Why would someone want to become a Jew? There are a number of reasons.
1. Many people – perhaps the bulk – convert to Judaism because of marriage. Whether for familial acceptance or a desire to unite the family under one religion, non-Jewish partners do convert. Rabbis make sure they say their spiel on ensuring the person is converting out of love of Judaism and not for any other reason (such as marriage), but that’s all they can do. And even if someone is converting because of marriage, and not because his/her heart is in it, rabbis probably recognize that it’s better for the children in any case to be raised by two Jewish parents, even if one is not thoroughly Jewish. The statistics of the affects of mixed-faith marriages with Jews – with Judaism eventually being forgotten – alarm rabbis enough that they permit this to happen. (Why am I talking about rabbis? More about this on Friday.)
2. Some people actually do fall in love with Judaism, and desire to become a part of the religion, the people, the history. People find fulfillment in Judaism. This is not a new phenomenon, as the Talmud comments on conversion indicate: evidently some people were lukewarm in their dedication and devotion, but others, although born non-Jewish, feel fulfilled in Judaism. Conversion in Judaism thrives in the West, where it is common for people to leave the faith of their birth for another religion, so people feel more open and daring to join Judaism. (In the East, leaving the religion of one’s birth is a far trickier matter.)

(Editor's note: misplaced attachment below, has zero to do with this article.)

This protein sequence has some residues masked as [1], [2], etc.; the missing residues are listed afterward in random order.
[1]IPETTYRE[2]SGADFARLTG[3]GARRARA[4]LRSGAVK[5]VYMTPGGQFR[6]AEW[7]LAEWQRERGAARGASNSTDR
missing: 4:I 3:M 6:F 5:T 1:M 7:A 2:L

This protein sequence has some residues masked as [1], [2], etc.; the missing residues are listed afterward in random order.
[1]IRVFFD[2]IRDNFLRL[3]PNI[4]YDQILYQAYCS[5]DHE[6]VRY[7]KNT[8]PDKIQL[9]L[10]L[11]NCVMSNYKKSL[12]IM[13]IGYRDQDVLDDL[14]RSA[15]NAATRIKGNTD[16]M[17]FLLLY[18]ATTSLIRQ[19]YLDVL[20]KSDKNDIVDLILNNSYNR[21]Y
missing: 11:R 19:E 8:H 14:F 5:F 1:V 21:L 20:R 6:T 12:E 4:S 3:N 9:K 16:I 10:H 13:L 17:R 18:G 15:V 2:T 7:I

There is a theory among some Jews that those with a nefesh yehudi (Jewish soul) are drawn to Judaism. Most are born into Judaism. Others must find it and join it. A nefesh is Jewish (yehudi) when it was present at Mt. Sinai as God gave His revelation. All Jewish souls participated in that event. Some souls were not born into a Jewish body, so the body must change its status to agree with the soul. Thus, there is no such as a conversion to Judaism but rather the recognition of having a nefesh yehudi and bringing oneself into compliance with that. (This is somewhat similar to the theory in Islam that there is no conversion to Islam – it’s a reversion because all souls are born Muslim.)
But one cannot simply declare oneself as Jewish. Almost all forms of Judaism – Reform, Reconstructionist, Conservative, Orthodox, Conservadox – have a process a person needs to go through in order to officially convert to Judaism or to be recognized as a Jew.